Studies show that Australian beer consumption is in a death spiral. Recent research by the Japanese brewery Kirin indicates the land down under has slipped from 4th to 8th place in worldwide per capita ale imbibing since 2004 — in fact, it’s been nothing but bad news for Aussie brewers since the late 1970s, when the locals began switching to wine.
It was a much different story during the 1960s and early ‘70s, a Golden Age of Australian wrist raising during which suds consumption soared to all time highs. The era is captured in all its lager-soaked glory in 1970’s Wake in Fright, an existential drama beginning a revival run at Landmark’s Shattuck Cinemas on Friday, October 26.
Set in remotest New South Wales during a sweltering mid-summer, Wake in Fright stars English actor Gary Bond as John Grant, a primary school teacher desperate for the Christmas holidays to arrive. Grant has six weeks’ leave (the Australian school year begins at the end of January and ends in mid-December), a sweetheart in Sydney, and just enough cash to have a good time. … Continue reading »
More than a mile of Berkeley’s Shattuck Avenue will be open to pedestrians, cyclists, roller-skaters, dancers, and kids on Sunday Oct. 14 — but not cars — as the city holds its first Sunday Streets event from 11 am through 4 pm.
Seventeen blocks, from Rose to Haste streets, will also be a hive of activities as merchants, musicians and community organizations take the opportunity to engage with and perform for local residents. The offerings run the gamut from free free bike repairs courtesy of Mikes Bikes, Missing Link Cooperative and the Bike Station, to street soccer games, free yoga classes, belly dancing, hands-on science activities for kids, and a performance by the UC Berkeley Gospel Choir.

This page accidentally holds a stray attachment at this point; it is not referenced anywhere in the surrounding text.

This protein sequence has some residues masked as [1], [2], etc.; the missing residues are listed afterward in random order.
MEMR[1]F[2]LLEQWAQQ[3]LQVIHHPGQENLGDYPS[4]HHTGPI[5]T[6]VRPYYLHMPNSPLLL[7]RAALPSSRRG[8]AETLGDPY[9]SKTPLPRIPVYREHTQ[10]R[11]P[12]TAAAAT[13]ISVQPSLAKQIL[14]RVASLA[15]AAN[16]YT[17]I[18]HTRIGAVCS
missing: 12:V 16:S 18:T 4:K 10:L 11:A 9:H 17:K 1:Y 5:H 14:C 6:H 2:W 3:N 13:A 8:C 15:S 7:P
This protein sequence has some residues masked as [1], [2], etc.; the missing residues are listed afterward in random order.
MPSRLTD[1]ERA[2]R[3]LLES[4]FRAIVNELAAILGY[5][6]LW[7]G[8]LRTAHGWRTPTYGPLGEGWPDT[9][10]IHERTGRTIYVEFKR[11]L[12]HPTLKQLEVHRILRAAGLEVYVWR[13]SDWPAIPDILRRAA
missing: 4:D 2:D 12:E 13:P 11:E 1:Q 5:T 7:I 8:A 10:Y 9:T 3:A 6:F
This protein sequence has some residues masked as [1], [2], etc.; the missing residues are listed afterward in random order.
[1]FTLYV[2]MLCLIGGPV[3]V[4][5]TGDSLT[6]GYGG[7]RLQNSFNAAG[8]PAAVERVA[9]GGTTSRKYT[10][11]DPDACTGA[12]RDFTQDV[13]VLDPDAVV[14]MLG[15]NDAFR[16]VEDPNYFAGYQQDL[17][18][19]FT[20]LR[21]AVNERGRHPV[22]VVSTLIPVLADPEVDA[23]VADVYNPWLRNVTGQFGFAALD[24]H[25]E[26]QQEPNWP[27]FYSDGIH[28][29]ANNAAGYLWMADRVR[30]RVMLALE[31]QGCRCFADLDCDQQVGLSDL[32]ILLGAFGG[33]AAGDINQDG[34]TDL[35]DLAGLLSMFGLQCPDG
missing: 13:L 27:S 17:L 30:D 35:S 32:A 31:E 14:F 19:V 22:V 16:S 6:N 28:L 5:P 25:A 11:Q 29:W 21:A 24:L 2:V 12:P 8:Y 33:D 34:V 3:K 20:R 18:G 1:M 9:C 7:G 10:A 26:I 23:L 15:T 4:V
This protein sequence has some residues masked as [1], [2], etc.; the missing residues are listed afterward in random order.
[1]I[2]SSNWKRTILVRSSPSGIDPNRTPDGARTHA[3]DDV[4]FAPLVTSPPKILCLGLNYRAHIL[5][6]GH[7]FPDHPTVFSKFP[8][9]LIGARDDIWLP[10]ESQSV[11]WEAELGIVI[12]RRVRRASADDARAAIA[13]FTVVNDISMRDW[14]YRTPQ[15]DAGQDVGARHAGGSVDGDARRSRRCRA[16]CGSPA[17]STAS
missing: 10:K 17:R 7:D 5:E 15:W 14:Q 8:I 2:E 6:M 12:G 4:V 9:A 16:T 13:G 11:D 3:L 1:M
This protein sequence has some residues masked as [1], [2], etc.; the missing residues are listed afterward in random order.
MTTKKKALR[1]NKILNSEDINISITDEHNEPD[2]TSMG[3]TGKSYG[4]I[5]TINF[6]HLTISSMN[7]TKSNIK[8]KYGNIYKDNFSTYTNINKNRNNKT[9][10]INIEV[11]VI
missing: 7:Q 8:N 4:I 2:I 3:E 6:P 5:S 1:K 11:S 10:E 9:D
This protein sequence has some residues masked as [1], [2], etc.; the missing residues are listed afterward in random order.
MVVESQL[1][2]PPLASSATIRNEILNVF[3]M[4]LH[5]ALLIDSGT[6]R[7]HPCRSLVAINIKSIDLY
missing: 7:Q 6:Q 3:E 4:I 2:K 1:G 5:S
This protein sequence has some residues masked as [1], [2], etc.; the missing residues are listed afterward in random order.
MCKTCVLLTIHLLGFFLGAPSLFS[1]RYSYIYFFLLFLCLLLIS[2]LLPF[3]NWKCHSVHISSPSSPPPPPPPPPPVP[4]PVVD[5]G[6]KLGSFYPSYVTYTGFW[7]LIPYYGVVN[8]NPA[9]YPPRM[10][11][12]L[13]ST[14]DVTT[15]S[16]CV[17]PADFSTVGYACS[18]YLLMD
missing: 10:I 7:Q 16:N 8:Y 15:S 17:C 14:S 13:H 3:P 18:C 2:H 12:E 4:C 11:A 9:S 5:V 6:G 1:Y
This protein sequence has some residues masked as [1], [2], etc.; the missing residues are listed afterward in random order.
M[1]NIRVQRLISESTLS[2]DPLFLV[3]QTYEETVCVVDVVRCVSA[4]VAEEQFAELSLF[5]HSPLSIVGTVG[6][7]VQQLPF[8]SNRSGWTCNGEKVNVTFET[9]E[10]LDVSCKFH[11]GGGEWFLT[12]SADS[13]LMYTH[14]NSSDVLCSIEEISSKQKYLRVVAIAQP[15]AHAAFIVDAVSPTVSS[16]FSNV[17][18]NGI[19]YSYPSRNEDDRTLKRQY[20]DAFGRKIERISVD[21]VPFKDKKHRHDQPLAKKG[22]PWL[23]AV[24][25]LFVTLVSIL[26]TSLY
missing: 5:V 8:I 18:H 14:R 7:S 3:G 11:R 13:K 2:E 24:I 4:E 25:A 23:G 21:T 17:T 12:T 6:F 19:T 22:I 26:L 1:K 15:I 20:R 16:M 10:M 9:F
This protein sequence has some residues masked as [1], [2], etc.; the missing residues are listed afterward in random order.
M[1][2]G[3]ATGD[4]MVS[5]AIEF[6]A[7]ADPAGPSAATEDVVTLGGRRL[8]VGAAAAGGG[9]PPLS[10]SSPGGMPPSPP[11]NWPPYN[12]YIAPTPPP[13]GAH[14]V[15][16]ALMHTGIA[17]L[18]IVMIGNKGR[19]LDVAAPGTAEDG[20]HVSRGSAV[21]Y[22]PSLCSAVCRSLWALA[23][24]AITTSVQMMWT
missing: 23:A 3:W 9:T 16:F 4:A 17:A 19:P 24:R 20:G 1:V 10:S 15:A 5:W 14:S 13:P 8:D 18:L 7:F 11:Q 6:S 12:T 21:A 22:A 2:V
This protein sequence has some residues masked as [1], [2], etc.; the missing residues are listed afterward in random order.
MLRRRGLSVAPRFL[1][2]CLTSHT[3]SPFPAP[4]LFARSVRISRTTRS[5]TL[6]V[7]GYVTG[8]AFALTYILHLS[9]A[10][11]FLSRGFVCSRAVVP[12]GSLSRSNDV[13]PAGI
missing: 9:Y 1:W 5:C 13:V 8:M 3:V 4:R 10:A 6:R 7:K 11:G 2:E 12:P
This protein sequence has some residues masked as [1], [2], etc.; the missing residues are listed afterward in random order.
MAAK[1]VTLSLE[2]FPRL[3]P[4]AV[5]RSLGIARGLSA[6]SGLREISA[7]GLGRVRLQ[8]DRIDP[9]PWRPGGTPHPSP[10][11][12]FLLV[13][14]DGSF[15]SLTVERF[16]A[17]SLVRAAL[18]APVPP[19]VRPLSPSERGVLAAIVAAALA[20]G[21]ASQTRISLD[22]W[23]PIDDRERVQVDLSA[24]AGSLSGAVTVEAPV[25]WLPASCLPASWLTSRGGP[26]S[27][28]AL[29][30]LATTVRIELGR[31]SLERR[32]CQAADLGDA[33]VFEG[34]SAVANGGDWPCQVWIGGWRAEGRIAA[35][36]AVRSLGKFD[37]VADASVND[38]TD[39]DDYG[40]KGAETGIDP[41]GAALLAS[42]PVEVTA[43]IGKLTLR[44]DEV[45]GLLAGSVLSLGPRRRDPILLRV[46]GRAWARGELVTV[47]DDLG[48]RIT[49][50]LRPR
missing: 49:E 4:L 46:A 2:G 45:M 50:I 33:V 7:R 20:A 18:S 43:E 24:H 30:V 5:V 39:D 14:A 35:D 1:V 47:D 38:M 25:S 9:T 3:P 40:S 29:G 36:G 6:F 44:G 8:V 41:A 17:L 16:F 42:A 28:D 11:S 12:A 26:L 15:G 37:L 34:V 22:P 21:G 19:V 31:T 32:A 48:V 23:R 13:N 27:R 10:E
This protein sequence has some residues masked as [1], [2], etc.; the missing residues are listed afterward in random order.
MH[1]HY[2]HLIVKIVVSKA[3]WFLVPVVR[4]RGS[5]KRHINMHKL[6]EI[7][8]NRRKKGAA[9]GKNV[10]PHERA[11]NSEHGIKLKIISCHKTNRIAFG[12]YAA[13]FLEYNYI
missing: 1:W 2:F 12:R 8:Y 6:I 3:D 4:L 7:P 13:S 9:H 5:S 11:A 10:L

The idea of Sunday Streets, or Open Streets as they are also known, originated in Bogatá, Colombia and has spread around the world, including to San Francisco where it has been a regular occurrence in different neighborhoods for a couple of years. … Continue reading »
Today sees the re-opening, after nearly one year of construction work, of the Safeway on Shattuck Avenue, right in the heart of Berkeley’s Gourmet Ghetto.
For one loyal customer, the unveiling of what the grocery chain refers to as one of its “lifestyle” stores is, as she put it, “mind boggling.” When Claire Alvarez moved to Henry Street in 1962, the spot now occupied by Safeway was a vacant lot. Alvarez watched the original store go up, and was first in the door when it opened in 1965. Yesterday, she was designated the new store’s official first customer and was asked to help cut the ceremonial ribbon.
Alvarez, like may Berkeley residents, and even Safeway employees, agreed the old store was in dire need of a makeover. “But I never dreamed it would be like this,” she said, after being presented with a bouquet of flowers by the store’s manager, Kimberly Davis. “I’ll be coming in every other day.”
The revamped store has been a long time in the making, and not without complications. What started out as a plan to rebuild — and at one point included first-story housing — turned into an extensive remodel, albeit one that saw all but one original wall maintained. And the community expressed many concerns about the project along the way. … Continue reading »
Ever wonder what Kenneth Branagh and Judi Dench might look like in shorts? Wonder no longer: the two thespians appear together (but separately) in Stars In Shorts, a program of seven short subjects opening at Landmarks’ Shattuck Cinemas on Friday, September 28.
As you’ve probably guessed, Dench and Branagh aren’t alone — each of the program’s seven films includes at least one cinema big-shot within its cast. One might suspect such larger-than-life personalities would overwhelm the small-scale proceedings in which they’re involved, but thankfully that’s never the case.
Best of show is clearly Not Your Time, a very funny comedy headlined by former ‘Seinfeld’ star Jason Alexander. Alexander plays Sid Rosenthal, a film editor whose job it is to remove expletives from movies prior to their airline bookings. A frustrated musician with a thankless day job, Sid pitches a remake of Babes In Toyland entitled Babes in Toys R Us to some Hollywood bigwigs, who are immediately enamored with the gruesome concept. … Continue reading »